Tomato – Very popular among vegetable gardeners, great for salads, sauces, soups and much more. If you are planting tomatoes consider planting them with carrots, broccoli, asparagus, parsley, celery, brussel sprouts, chives or kale. Do not grow them with cabbage, kohlrabi or potatoes.
Lettuce – Great for salads or sandwiches or wraps and grows well with most vegetables though does its best with radish, carrots, onion, strawberries and cucumbers.
Peas – Are great with any meal, and fresh peas taste far better than canned or frozen. Grow them with turnips, beans, carrots, corn or cucumbers but not with potatoes, onions, garlic or chives.
Brassicas (Cabbage Family) – The cabbage family includes the vegetables broccoli, kale, cabbage, kohlrabi and cauliflower. Plant with lettuce, celery, onions, beets, cucumber, tomato, rosemary, sage but avoid planting with strawberries or pole beans.
Celery – Versatile for salads, stews, soups, sauces and more the celery grows with most other plants well, but in particular with the tomato, bush beans, onion, or cabbage family.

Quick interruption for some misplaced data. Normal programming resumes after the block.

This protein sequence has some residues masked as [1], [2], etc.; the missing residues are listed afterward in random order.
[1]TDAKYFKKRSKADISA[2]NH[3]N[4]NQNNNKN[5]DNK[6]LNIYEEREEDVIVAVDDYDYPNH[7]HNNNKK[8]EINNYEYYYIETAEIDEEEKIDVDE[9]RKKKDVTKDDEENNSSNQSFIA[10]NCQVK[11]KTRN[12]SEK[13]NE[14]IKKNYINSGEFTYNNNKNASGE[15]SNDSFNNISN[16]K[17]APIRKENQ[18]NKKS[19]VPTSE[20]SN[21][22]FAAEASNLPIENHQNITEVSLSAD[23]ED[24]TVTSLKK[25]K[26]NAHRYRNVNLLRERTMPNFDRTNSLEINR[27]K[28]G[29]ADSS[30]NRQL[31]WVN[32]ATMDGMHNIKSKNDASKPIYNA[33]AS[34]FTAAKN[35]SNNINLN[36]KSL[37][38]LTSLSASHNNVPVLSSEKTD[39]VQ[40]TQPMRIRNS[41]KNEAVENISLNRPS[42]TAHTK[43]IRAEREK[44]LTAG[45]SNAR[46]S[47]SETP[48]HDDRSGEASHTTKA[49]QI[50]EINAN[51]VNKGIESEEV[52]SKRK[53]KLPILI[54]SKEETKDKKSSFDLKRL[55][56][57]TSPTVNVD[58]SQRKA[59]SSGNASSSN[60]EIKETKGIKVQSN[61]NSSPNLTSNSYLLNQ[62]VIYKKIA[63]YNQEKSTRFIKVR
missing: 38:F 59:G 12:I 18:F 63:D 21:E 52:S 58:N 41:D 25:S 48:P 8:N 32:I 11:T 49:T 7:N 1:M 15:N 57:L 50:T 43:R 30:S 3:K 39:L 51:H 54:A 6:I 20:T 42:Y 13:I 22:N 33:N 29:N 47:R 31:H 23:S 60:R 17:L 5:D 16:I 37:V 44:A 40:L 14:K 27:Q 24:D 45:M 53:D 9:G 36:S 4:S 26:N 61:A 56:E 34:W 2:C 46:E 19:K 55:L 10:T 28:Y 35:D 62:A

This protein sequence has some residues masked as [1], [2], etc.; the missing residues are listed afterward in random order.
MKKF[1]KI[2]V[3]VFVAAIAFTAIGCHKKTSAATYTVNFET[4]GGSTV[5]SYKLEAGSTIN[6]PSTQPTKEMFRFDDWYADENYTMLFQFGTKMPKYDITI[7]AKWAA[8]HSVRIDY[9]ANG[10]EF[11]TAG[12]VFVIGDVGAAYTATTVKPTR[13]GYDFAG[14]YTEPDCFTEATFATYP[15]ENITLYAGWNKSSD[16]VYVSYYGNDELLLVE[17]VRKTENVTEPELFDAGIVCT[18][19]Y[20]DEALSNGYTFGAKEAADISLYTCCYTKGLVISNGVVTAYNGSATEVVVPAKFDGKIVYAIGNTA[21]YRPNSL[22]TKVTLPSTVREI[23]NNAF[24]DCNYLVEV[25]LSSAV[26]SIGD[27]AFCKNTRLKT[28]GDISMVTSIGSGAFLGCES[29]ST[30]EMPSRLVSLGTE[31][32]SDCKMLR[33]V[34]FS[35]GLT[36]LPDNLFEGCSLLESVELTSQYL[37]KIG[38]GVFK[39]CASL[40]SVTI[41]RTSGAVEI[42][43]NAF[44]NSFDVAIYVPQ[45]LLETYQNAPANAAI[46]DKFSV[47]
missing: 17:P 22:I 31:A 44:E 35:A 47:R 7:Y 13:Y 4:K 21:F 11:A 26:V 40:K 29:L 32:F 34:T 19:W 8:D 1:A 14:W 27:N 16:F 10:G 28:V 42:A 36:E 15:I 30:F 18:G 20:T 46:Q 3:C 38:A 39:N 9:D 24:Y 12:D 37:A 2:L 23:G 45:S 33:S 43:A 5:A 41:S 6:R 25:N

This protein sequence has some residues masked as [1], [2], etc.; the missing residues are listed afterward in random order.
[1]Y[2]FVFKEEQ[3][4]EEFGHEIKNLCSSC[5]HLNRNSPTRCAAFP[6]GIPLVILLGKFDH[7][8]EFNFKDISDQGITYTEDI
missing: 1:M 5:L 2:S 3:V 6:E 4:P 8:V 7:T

Onion and Garlic – Essential cooking ingredients in many households these should be planted with carrots, beets, parsley or lettuce but not with peas or beans.
Bush Beans – These beans needs to be planted with corn, cucumber, strawberries, celery or potatoes and not with onions.
Corn – Amazing how much better corn tastes fresh compared to can or frozen. If you want to grow this think about growing it with cucumber, potatoes, peas, beans, or pumpkin but keep away from the tomato plants.
Asparagus – One of the more easy going plants that gets along with everyone! Yields its best though with parsley, tomato or basil.
Potatoes – Could be the most eaten vegetable, chipped, roasted, mashed, fried, we love the potato! To get the best harvest grow them with cabbage, corn, beans, eggplant and not with pumpkin ( or any other squash for that matter) tomato or cucumber.
Cucumber – Great in your salads, sandwiches, dips and so on, cucumbers do better with radish, beans, peas and corn but should not be grown with any aromatic herb or potatoes.